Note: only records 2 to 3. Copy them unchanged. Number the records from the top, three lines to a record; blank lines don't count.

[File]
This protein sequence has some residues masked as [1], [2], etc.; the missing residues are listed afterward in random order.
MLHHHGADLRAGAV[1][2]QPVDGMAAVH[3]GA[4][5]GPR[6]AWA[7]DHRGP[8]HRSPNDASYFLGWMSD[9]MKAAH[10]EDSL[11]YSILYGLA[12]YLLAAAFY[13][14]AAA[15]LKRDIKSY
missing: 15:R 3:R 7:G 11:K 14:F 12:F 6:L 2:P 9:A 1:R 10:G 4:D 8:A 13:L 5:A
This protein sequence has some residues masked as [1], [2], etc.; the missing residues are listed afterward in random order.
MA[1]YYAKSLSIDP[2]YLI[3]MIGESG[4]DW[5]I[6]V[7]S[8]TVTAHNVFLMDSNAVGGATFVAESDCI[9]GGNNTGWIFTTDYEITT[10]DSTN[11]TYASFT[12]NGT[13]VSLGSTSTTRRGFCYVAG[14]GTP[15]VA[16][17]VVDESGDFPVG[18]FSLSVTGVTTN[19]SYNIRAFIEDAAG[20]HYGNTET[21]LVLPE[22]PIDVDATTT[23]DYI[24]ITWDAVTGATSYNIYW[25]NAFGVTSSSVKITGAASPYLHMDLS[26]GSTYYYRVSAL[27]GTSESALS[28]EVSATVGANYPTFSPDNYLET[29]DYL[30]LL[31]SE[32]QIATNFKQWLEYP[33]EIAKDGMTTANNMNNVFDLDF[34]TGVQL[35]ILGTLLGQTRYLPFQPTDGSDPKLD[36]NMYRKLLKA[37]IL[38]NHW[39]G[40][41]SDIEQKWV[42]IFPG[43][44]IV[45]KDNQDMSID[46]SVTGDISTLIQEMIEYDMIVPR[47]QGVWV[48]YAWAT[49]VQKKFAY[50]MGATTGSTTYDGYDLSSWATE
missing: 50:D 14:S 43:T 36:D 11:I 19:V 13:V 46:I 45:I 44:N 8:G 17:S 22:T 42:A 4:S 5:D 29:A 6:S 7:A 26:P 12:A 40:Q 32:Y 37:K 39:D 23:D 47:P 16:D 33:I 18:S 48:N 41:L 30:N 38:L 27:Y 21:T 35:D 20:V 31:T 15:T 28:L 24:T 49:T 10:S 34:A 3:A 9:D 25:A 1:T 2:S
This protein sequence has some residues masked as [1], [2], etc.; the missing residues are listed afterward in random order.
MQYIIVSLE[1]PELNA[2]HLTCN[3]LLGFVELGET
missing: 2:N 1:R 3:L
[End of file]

This protein sequence has some residues masked as [1], [2], etc.; the missing residues are listed afterward in random order.
MA[1]YYAKSLSIDP[2]YLI[3]MIGESG[4]DW[5]I[6]V[7]S[8]TVTAHNVFLMDSNAVGGATFVAESDCI[9]GGNNTGWIFTTDYEITT[10]DSTN[11]TYASFT[12]NGT[13]VSLGSTSTTRRGFCYVAG[14]GTP[15]VA[16][17]VVDESGDFPVG[18]FSLSVTGVTTN[19]SYNIRAFIEDAAG[20]HYGNTET[21]LVLPE[22]PIDVDATTT[23]DYI[24]ITWDAVTGATSYNIYW[25]NAFGVTSSSVKITGAASPYLHMDLS[26]GSTYYYRVSAL[27]GTSESALS[28]EVSATVGANYPTFSPDNYLET[29]DYL[30]LL[31]SE[32]QIATNFKQWLEYP[33]EIAKDGMTTANNMNNVFDLDF[34]TGVQL[35]ILGTLLGQTRYLPFQPTDGSDPKLD[36]NMYRKLLKA[37]IL[38]NHW[39]G[40][41]SDIEQKWV[42]IFPG[43][44]IV[45]KDNQDMSID[46]SVTGDISTLIQEMIEYDMIVPR[47]QGVWV[48]YAWAT[49]VQKKFAY[50]MGATTGSTTYDGYDLSSWATE
missing: 50:D 14:S 43:T 36:D 11:I 19:V 13:V 46:I 45:I 44:N 8:G 17:S 22:T 42:A 4:S 5:D 29:A 6:S 7:A 26:P 12:A 40:Q 32:Y 37:K 39:D 23:D 47:P 16:D 33:I 18:S 48:N 41:L 30:N 38:L 27:Y 21:T 35:D 20:V 31:T 15:T 28:L 24:T 49:T 10:S 34:A 3:A 9:D 25:A 1:T 2:S
This protein sequence has some residues masked as [1], [2], etc.; the missing residues are listed afterward in random order.
MQYIIVSLE[1]PELNA[2]HLTCN[3]LLGFVELGET
missing: 2:N 1:R 3:L